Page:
Bill shock: the unhealthy truth about medical specialist fees - Grattan Institute

Over the past few weeks, I have been navigating the specialist medical system, and experienced first-hand the bill shock that many Australians face when they have to do the same. I was referred to a dermatologist, made an appointment, and when I got the confirmatory email discovered that the dermatologist was proposing to charge more than three times the Medicare schedule fee, meaning I would have had a huge out-of-pocket payment.

I could not in conscience support price gouging at that level, and so used my referral to see a different dermatologist, who still charged way in excess of the Medicare schedule fee, but not three times.

I’m one of the lucky ones. I can afford to pay an out-of-pocket bill for medical care. But many, many Australians are not so lucky. In 2021, an estimated half a million Australians either deferred or missed out on seeing a specialist because they couldn’t afford it.

I had another advantage over others, because I knew I wasn’t locked into seeing the specialist named on my referral. I also knew that only 10 per cent of initial consultations with dermatologists are charged at more than three times the schedule fee, so the person I was initially planning to see was a high-priced outlier.

A Grattan Institute report released on Monday confronts this issue of out-of-pocket payments for healthcare. Australia relies more on out-of-pocket payments than similar countries, and all up, Australians pay more than $1.3 billion out-of-pocket to medical specialists every year.

The state and federal governments need to do more to tackle this problem because it is causing sick Australians to get sicker, and therefore costing taxpayers money in preventable hospital admissions.

First, states need to expand the number of public hospital outpatients, so there are more zero-out-of-pocket options for patients. In Victoria, 10 per cent of patients referred to public hospital dermatology outpatient clinics wait 60 days for an ‘urgent’ appointment and 167 days for a routine first appointment.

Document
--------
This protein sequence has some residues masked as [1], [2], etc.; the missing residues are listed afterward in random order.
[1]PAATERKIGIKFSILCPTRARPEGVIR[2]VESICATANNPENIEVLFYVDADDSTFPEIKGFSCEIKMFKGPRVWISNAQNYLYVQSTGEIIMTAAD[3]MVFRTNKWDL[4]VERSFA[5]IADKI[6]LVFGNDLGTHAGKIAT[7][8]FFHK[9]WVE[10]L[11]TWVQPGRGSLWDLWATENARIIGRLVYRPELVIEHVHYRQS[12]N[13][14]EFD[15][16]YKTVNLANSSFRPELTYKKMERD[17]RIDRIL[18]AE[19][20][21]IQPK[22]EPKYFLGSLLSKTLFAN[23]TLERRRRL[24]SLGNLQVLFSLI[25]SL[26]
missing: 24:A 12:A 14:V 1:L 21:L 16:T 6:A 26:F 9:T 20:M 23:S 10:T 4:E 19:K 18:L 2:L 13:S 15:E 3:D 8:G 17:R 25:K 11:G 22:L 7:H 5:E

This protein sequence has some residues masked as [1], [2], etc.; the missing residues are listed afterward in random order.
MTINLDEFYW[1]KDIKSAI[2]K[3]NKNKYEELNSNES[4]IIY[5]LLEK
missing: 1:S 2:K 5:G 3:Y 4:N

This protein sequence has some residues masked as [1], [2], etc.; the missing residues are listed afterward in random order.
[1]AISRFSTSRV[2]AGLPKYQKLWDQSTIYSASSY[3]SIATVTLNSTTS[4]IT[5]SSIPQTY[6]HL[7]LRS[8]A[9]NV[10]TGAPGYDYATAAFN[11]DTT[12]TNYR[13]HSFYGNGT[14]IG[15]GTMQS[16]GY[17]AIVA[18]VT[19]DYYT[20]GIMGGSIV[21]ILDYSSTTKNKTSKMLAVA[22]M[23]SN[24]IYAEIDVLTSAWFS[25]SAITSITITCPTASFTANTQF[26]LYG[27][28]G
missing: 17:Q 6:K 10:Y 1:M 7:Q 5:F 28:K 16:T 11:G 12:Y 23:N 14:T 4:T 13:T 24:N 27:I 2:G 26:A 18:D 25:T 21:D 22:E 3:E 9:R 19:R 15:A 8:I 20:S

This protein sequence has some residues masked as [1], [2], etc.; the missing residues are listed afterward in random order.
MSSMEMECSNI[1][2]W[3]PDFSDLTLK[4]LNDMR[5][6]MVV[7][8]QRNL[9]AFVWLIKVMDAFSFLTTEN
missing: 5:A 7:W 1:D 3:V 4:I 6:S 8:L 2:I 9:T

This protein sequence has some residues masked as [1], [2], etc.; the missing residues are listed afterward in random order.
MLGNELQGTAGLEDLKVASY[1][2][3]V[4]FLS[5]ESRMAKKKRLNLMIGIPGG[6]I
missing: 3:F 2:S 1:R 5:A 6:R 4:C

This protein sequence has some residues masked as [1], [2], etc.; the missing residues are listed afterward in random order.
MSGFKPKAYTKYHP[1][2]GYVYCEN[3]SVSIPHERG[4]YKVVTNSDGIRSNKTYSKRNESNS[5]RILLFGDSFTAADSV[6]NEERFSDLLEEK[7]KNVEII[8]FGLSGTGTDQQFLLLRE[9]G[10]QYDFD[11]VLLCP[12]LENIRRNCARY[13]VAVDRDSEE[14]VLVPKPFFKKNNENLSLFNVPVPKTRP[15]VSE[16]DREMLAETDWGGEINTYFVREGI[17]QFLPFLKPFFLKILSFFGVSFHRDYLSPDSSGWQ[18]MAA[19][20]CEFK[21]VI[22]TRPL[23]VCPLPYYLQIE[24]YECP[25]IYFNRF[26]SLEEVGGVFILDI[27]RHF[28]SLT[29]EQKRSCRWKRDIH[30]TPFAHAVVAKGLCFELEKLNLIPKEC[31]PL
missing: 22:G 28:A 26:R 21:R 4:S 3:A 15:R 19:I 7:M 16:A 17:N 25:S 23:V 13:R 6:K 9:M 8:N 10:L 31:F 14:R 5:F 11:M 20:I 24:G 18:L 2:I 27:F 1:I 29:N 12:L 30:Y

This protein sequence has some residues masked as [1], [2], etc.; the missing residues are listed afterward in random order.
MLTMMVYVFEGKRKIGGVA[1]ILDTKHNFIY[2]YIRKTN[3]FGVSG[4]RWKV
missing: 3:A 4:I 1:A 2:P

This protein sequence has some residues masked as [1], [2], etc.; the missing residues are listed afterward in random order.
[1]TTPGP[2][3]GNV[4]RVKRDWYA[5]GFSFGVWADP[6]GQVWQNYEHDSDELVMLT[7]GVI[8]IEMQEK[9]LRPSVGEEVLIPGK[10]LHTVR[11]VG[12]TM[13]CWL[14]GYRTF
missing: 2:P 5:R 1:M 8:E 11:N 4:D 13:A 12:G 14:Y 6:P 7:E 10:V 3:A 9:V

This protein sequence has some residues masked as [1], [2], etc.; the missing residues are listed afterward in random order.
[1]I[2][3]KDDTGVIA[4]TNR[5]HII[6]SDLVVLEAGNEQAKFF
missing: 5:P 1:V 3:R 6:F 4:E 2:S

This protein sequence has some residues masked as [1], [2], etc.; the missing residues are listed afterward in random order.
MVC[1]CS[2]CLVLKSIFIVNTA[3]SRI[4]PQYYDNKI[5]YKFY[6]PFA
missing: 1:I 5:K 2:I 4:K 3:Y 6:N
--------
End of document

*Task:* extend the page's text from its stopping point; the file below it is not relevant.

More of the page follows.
The wait for a routine appointment is even longer in Queensland – a staggering 600 days. The other states don’t publish comparable information. They should. More initial-appointment slots need to be made available across all specialties to bring down waits to a reasonable time – 30 days for urgent cases, 90 days for others.

Second, governments need to provide more information to GPs so that they know how much each specialist charges. That way, GPs would be able to steer patients away from specialists who charge exorbitant rates.

Third, the federal government needs to boost the private zero-out-of-pocket payment option too. Only 46 per cent of visits to specialists are bulk-billed, significantly below the bulk-billing rate for GPs which is now almost 90 per cent. The federal government should fund bulk-billing specialist clinics, co-located with bulk-billing GPs in low-income areas.

Fourth, the federal government needs to help GPs do more and so reduce referrals to specialists. It can do this by allowing specialists to be paid for giving specific over-the-phone advice to GPs about a patient without actually seeing the patient – a so-called secondary consultation scheme.

Some patients would ultimately still need to be referred on, but such a scheme would reduce many patients’ exposure to out-of-pocket payments for seeing a specialist.

Finally, the supply of specialists has not kept pace with population growth. The number of dermatologists, for example, increased by 17 per cent between 2014 and 2019, whereas the population aged 70 and older – a good indicator of healthcare demand – increased by 25 per cent over that period. The federal government should work with the relevant colleges and states to expand training in the specialties in short supply. The proposed outpatient and bulk-billing clinic expansion can help here too.

The situation in dermatology described here is similar for other specialties: bulk-billing rates are low, and out-of-pocket payments are high.

Governments need to act, so that people who need healthcare can get it in a reasonable time frame, rather than face prolonged waits for an outpatient appointment or miss out on care altogether because of unaffordable out-of-pocket payments.

The Grattan Institute report identifies a range of strategies, costing governments up to $710 million in a full year, which would save patients about $1 billion in out-of-pocket payments each year. This should be firmly on the policy radar for the imminent federal election. Perhaps more public attention on the issue might prompt a few dermatologists to rethink how much they charge their patients, too.

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Danielle Wood – CEO